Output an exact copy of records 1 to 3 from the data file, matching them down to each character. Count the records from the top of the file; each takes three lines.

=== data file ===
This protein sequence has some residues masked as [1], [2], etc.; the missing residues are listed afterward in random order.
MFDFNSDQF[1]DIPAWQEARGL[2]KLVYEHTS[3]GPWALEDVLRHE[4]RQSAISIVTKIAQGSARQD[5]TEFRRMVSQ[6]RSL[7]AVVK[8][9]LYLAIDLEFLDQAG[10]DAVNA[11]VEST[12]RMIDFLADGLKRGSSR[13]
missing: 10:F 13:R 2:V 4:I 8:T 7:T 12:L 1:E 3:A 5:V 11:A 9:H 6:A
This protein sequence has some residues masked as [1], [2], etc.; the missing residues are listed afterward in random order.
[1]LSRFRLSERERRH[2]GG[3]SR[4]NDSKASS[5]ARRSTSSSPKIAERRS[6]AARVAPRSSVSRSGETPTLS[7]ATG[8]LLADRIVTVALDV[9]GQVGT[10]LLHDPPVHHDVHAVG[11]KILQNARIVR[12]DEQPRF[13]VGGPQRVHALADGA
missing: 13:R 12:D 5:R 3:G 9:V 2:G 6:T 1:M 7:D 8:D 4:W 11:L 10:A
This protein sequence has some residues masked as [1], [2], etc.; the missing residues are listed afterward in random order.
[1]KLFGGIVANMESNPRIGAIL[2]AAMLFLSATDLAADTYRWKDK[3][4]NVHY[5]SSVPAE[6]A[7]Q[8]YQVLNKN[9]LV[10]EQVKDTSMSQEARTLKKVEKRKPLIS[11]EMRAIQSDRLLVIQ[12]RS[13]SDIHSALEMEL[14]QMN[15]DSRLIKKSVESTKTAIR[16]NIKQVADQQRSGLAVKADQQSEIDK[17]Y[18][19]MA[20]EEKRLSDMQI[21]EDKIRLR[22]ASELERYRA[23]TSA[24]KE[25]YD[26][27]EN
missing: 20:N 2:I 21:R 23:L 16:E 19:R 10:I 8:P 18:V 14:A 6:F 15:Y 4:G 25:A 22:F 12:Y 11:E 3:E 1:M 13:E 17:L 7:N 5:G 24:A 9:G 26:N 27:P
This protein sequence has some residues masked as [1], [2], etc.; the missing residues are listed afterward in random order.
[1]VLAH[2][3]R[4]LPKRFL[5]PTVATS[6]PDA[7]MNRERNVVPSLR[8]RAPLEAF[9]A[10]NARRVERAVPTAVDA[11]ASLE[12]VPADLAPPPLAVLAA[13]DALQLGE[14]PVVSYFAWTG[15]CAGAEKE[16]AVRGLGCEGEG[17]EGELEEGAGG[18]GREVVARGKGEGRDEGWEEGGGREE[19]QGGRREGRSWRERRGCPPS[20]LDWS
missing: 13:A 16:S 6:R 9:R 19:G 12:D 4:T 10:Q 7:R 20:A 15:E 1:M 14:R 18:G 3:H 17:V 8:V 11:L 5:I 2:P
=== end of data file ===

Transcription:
This protein sequence has some residues masked as [1], [2], etc.; the missing residues are listed afterward in random order.
MFDFNSDQF[1]DIPAWQEARGL[2]KLVYEHTS[3]GPWALEDVLRHE[4]RQSAISIVTKIAQGSARQD[5]TEFRRMVSQ[6]RSL[7]AVVK[8][9]LYLAIDLEFLDQAG[10]DAVNA[11]VEST[12]RMIDFLADGLKRGSSR[13]
missing: 10:F 13:R 2:V 4:I 8:T 7:T 12:L 1:E 3:A 5:V 11:A 9:H 6:A
This protein sequence has some residues masked as [1], [2], etc.; the missing residues are listed afterward in random order.
[1]LSRFRLSERERRH[2]GG[3]SR[4]NDSKASS[5]ARRSTSSSPKIAERRS[6]AARVAPRSSVSRSGETPTLS[7]ATG[8]LLADRIVTVALDV[9]GQVGT[10]LLHDPPVHHDVHAVG[11]KILQNARIVR[12]DEQPRF[13]VGGPQRVHALADGA
missing: 13:R 12:D 5:R 3:G 9:V 2:G 6:T 1:M 7:D 8:D 4:W 11:L 10:A
This protein sequence has some residues masked as [1], [2], etc.; the missing residues are listed afterward in random order.
[1]KLFGGIVANMESNPRIGAIL[2]AAMLFLSATDLAADTYRWKDK[3][4]NVHY[5]SSVPAE[6]A[7]Q[8]YQVLNKN[9]LV[10]EQVKDTSMSQEARTLKKVEKRKPLIS[11]EMRAIQSDRLLVIQ[12]RS[13]SDIHSALEMEL[14]QMN[15]DSRLIKKSVESTKTAIR[16]NIKQVADQQRSGLAVKADQQSEIDK[17]Y[18][19]MA[20]EEKRLSDMQI[21]EDKIRLR[22]ASELERYRA[23]TSA[24]KE[25]YD[26][27]EN
missing: 20:N 2:I 21:R 23:L 16:E 19:R 10:I 8:P 18:V 14:A 6:F 15:Y 4:G 25:A 22:F 12:Y 11:E 3:E 1:M 13:E 17:L 7:N 5:G 24:A 9:G 26:N 27:P